GREENVILLE, S.C.—Eclipse parties are being planned across the state and people are scheduling time off from work on Aug. 21, but people planning to view the eclipse will require more than a location and good company.
The Greenville Health System Eye Institute encourages those planning to view this astronomic feat to make sure their eyes are protected.
“When unprotected eyes look at the Sun for more than just a glimpse, the intense visible light and focused infrared radiation can damage, or even destroy, light-sensitive rod and cone cells inside of the retina or leave permanent scarring,” said Grant Brown, a master optician with the GHS Eye Institute.
Starting this week, the practice will offer FREE filters at its Greenville (104 Simpson St.), Easley (109 Fleetwood Drive) and Spartanburg (333 S. Pine St.) offices. The design of the glasses was approved by NASA and the American Astronautical Society and will be available on a first come, first-served basis.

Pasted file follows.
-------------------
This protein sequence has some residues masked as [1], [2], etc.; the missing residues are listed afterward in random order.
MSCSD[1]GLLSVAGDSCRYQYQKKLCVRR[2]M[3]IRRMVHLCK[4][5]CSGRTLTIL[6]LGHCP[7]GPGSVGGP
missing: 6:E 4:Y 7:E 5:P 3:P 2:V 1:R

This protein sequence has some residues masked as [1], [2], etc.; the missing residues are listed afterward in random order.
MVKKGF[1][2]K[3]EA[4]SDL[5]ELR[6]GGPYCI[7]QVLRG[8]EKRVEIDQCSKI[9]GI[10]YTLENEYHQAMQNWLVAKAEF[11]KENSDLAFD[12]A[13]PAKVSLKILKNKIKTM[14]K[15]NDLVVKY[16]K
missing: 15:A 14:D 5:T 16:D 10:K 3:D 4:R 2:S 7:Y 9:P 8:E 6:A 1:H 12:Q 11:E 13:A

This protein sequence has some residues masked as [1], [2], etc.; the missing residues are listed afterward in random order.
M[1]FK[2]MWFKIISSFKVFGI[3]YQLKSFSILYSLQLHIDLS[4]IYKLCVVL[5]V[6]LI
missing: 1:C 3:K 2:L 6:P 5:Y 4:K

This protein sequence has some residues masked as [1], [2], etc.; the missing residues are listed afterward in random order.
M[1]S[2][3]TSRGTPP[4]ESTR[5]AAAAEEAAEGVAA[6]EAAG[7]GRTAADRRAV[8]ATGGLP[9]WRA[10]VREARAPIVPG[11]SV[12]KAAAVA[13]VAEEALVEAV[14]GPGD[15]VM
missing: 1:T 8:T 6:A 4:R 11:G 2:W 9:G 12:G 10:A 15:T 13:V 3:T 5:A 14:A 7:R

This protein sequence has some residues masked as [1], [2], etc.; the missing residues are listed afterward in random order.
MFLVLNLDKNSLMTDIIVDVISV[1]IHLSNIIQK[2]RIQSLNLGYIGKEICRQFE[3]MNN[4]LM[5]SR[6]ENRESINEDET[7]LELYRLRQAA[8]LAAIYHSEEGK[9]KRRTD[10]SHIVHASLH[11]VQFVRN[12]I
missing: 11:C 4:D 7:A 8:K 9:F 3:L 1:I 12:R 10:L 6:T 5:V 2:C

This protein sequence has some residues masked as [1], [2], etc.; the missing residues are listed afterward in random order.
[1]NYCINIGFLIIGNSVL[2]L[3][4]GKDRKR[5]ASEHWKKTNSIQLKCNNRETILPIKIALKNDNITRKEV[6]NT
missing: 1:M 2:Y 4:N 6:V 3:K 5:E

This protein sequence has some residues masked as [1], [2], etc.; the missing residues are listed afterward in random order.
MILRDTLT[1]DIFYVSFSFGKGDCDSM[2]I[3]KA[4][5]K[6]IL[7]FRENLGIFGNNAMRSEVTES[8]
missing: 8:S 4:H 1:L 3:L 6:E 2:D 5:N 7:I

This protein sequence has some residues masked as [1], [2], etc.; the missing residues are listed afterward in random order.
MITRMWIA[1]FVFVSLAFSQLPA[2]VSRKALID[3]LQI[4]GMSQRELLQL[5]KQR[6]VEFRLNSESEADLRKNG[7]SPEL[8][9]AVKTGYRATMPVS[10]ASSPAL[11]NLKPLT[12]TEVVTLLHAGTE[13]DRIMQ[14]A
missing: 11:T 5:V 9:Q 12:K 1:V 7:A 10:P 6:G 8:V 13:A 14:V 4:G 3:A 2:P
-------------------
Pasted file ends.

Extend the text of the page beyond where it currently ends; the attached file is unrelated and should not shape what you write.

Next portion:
“With proper precautions, this type of filter makes it safe to look at the pre- and post-totality portions of the eclipse,” Brown said. “For the fleeting few moments during a total eclipse when the entire disk of the sun is completely covered by the moon’s silhouette, it’s safe to look at this spectacular sight with your naked eyes. While viewing an eclipse at totality is safe, it’s important to be aware of when it ends and when the sun starts its return.”
Brown also suggests watching children closely.
“Great caution should be exercised to properly monitor children, as a combination of their natural curiosity and lack of knowledge of the consequences may pose a very real danger,” he said. “Even for those parents, teachers and caregivers who don’t intend to watch this eclipse, children, especially those who might be outside, should be under close observation for their safety.”